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Recently acquired deep crustal refraction measurements made aboard R/V Vema in January and February, 1976, are combined with new and existing seismic reflection, shallow-refraction, gravity, magnetic and other data, to present a picture of the structure of the Magnetic Quiet Zone south of Australia from its surface morphology down to the mantle.
We deduce that the quiet zone is bounded by primary discontinuities in the earth's crust that extend to great depths beneath the surface. The inner (landward) boundary is marked by a prominent magnetic trough, a steplike change in crustal thickness and velocity structure, and commonly an isostatic gravity high. Its outer (seaward) boundary is marked by anomalously shallow basement topography, and represents the sharp boundary with normal oceanic crust produced at the Southeast Indian Ridge.
The crust within the quiet zone lies at a relatively uniform depth, but has a variable velocity structure. Computed seismic results indicate "continental" and "oceanic" sections and still others that are neither "oceanic" nor "continental." No systematic gradation from one kind to the others was observed. Rather, the quiet zone appears to be an inhomogeneous amalgamation of different crustal types. We propose that this type of crust may be unique, being neither continental nor oceanic.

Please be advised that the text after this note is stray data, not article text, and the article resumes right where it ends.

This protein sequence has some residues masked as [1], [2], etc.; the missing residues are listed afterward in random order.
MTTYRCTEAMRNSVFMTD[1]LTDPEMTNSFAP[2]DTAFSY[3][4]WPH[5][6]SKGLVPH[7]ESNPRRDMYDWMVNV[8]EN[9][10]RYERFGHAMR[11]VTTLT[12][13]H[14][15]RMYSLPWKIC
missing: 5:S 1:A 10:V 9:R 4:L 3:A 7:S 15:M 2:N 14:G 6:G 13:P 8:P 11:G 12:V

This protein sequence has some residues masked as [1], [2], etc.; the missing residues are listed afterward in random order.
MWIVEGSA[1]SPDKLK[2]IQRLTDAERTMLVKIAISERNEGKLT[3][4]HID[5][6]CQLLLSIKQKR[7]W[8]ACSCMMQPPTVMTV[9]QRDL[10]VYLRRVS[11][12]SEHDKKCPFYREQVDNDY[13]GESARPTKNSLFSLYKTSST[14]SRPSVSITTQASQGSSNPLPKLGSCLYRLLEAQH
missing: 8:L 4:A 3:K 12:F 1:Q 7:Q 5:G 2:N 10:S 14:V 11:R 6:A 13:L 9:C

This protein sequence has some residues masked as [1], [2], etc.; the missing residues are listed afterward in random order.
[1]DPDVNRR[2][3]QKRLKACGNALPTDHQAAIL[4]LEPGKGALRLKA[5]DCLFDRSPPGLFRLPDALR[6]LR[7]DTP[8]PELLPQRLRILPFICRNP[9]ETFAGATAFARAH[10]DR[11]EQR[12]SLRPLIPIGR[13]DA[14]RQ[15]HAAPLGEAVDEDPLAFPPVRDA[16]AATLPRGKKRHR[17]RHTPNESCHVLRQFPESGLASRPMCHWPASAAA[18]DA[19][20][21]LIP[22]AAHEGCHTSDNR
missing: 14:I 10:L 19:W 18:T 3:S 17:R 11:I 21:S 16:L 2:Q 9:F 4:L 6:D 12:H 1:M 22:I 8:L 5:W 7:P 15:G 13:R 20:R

We suggest that the evolution of this margin took place in two stages. In the first stage, a continental rift valley about 150 to 200 km wide was formed. Its width stayed nearly constant while predominantly vertical motions took place within it and the unique rift crust evolved during a period of several tens of millions of years. During the second stage, on the other hand, horizontal motions dominated. The rift valley broke apart at its axis and seafloor spreading started. Thus, in contrast to a continuous evolution of the margin as many previous authors have suggested, we propose a two-stage evolution: the first in which the width of the rift valley remained constant but the crustal composition evolved, and the second in which the geometry changed (that is, drift took place) but the composition of the new oceanic crust remained relatively constant.
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